Along his way through Florida, de Soto did encounter hostile tribes and dealt with a few ambushes from the Apalachee tribe.
After his winter encampments, de Soto and his men pressed further north and explored the modern states of South Carolina, North Carolina, Tennessee, and Alabama.
In Alabama, de Soto would meet fierce opposition from the Monilian tribe under Chief Tuskaloosa. They ambushed de Soto and his men, inflicting over 200 casualties and taking anywhere from 2,000 - 6,000 casualties. While the natives lost many more men, de Soto lost a higher percentage and would never recover.
He and his men continued west and became one of the first to see the Mississippi River. Obviously, de Soto had no idea of the importance of the Mississippi River and the role it would play in history. To him, he viewed it as another obstacle to overcome in his expedition.
Hernando de Soto Facts: Death
Hernando de Soto died on May 21, 1542, from a fever. Before his death, he handed over the command of the expedition to Luis de Moscoso Alvarado.
Alvarado took the expedition a little further west and then returned to Mexico City. De Soto's expedition would be considered a failure for not acquiring any wealth or establishing a colony.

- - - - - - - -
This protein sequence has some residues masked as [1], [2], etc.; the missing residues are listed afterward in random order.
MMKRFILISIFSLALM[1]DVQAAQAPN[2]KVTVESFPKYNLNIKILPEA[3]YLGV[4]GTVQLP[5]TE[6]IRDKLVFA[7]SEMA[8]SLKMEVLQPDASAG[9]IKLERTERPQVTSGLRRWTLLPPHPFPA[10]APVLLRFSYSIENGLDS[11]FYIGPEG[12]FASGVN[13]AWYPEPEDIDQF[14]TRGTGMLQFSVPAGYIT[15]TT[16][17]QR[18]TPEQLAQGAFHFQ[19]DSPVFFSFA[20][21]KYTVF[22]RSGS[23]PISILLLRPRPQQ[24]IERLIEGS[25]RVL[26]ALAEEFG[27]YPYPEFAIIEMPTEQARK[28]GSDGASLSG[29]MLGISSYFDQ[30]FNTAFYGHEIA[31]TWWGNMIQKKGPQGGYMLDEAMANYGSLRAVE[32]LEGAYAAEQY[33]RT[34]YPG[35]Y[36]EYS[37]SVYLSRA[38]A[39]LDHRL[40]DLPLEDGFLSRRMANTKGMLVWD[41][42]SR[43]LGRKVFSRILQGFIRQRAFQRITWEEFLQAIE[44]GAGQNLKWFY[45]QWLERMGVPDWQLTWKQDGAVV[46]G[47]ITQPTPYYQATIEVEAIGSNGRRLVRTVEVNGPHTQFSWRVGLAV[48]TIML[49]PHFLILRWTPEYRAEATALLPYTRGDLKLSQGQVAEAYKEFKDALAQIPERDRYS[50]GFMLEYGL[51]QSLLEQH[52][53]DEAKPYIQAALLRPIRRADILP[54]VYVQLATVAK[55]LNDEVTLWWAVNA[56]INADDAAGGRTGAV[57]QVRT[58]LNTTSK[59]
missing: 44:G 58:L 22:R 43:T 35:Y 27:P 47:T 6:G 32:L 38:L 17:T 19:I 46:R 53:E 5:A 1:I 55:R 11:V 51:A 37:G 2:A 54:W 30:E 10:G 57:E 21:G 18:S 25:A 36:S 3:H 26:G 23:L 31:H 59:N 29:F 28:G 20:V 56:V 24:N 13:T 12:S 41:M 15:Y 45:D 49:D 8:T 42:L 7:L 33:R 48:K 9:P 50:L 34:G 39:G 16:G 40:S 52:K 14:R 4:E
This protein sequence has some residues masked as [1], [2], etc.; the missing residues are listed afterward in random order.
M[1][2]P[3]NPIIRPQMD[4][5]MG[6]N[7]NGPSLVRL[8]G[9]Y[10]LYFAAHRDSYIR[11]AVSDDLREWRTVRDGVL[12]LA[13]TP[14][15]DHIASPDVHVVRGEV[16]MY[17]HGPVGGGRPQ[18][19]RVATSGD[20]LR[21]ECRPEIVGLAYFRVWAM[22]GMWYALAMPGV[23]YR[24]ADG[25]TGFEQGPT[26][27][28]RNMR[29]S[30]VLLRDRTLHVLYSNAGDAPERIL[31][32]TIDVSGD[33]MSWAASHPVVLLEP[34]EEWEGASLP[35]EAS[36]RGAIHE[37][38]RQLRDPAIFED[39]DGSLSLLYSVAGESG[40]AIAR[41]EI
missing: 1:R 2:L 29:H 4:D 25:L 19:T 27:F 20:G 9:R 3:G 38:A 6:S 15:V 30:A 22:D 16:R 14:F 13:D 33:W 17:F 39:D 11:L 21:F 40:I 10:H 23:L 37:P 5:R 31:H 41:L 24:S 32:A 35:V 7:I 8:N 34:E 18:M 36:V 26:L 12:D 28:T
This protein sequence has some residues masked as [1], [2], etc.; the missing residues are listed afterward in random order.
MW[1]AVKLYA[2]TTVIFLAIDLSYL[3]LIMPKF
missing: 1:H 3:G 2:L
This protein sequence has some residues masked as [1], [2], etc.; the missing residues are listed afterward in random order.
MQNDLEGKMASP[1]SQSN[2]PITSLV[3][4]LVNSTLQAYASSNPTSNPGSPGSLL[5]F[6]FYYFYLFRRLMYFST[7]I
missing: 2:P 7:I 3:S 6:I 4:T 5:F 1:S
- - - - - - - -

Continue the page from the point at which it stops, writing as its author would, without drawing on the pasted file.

However, it did provide more information of the landscape and the natives that lived in the area.
De Soto's expeditions contributed these four things:
- Increased hostility between the Europeans and Native Americans, with the Europeans being the instigators.
- Gave more information to the vast landscape of North America
- Exposed the natives to European diseases to which they had no immunity and would devastate the native population. European disease is more responsible for the conquest of the New World than any Conquistador.
- Spain began to pull out of the lands north of Mexico and focus their efforts on colonizing the coasts of Florida.
Hernando de Soto Facts: Online Resources
- Wikipedia - Hernando de Soto
- Mariner's Museum - Hernando de Soto Biography
- De Soto National Memorial
- The History Junkie's Guide to Spanish Conquistadors
- The History Junkie's Guide to Famous Explorers
- The History Junkie's Guide to Colonial America
- The History Junkie's Guide to the American Revolutionary War